Our Identity after Trauma
This post, written by Laura Bratton, originally was published on September 21, 2016, on the ICTG blog.
Who are we? Where is our identity now? What kind of church are we? These questions are common after experiencing trauma. Before the difficult event, the identity of the church was easier for members of the congregation to define. Now, after the traumatic event, members and the church as a whole are left feeling fearful and uncertain. How easy it is to allow the present circumstances to prevent the church from fulfilling its mission. Some days it just seems easier to allow the trauma to define the church.
So, how does a church not become paralyzed by the difficult situation? How does the church not give up and close the doors? Let’s explore two different healing resources that can be used when recovering from traumatic events.
The first healing resource is gratitude. Webster’s dictionary defines gratitude as "a feeling of appreciation or thanks and the state of being grateful". Synonyms include grateful, thankful, and appreciative. Now, how can gratitude be a healing resource after a church has experienced trauma? How do I know and believe that gratitude is a healing resource that helps people regain their identity? I know that thankfulness is a healing resource all too well because as a nine year old my life was normal and good. Then, I was diagnosed with an eye disease. Over the next ten years I adjusted to life without sight. The traumatic event of adapting to my new normal caused me to question my identity. Who am I? Am I still the outgoing extroverted teenager? Am I now only defined by my disability? As I wrestled with these questions and doubted my identity, gratitude was extremely healing. In fact, a large part of my book, Harnessing Courage, focuses on the power of gratitude.
Was I thankful for becoming blind? Absolutely not. Are you as a church thankful for the traumatic events? No! So how then have I received healing from thankfulness? How can your church also receive healing through thankfulness? Gratitude is a healing resource because being thankful gives us the opportunity to be aware of God’s love that is holding us, supporting us, and empowering us as we move forward. Being grateful helps us to become aware of the countless ways that we are receiving support during such a difficult time and of the many ways that we are held and empowered.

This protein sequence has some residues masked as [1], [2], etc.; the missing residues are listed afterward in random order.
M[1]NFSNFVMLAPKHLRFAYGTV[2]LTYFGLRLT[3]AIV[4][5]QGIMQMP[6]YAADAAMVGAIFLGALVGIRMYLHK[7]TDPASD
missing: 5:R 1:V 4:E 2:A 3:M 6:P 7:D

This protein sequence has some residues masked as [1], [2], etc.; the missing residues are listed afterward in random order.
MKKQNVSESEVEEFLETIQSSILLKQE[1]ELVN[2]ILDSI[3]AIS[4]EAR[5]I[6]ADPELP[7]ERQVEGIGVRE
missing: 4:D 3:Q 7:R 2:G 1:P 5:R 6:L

There are many ways that we can practice gratitude. As a church that is recovering from traumatic events, you can make a list each day of the people and situations that you are thankful for as well as people and situations that are helping your church move forward. The leaders can come together and each share their list. Small groups can also share their lists of gratitude. Sharing gratitude lists can help the whole congregation as each person shares how he or she has experienced gratitude. Constantly being mindful of appreciation can provide strength and hope as a congregation struggles to regain their identity. Gratitude is not meant to minimize, dismiss, or ignore the huge magnitude of traumatic events. Rather gratitude is meant to provide a healing source of strength, courage, and peace in the midst of the difficult events. Being grateful is a powerful healing resource as churches regain their identity.
Another healing resource is the power of positive statements. What do I mean by positive statements? How can a church use positive statements as a form of healing? Throughout scripture we are reminded of God’s love for us and with us. We are reminded that we are beloved children of God. So, we can use scripture as our positive statements. For example, a church recovering from a difficulty can have positive statements such as: "As a church, we can do all things through Christ who gives us strength," or "As a church we will trust in the Lord." These two examples show how a church can take scripture and create positive statements to provide empowerment and courage as they remember their lasting identity. The positive statements can be used each day to remind each leader and congregation member that they are not powerless or hopeless. Again, like gratitude, the positive statements are not meant to minimize the severity of the difficulty. Instead the positive statements provide a healing perspective of a church’s foundation and source of life.
As a congregation experiences traumatic events their identity can be lost or doubted. The healing resources of gratitude and positive statements are two practices that can restore a church’s true and everlasting identity. May each church never forget their powerful presence regardless of the difficult circumstances.
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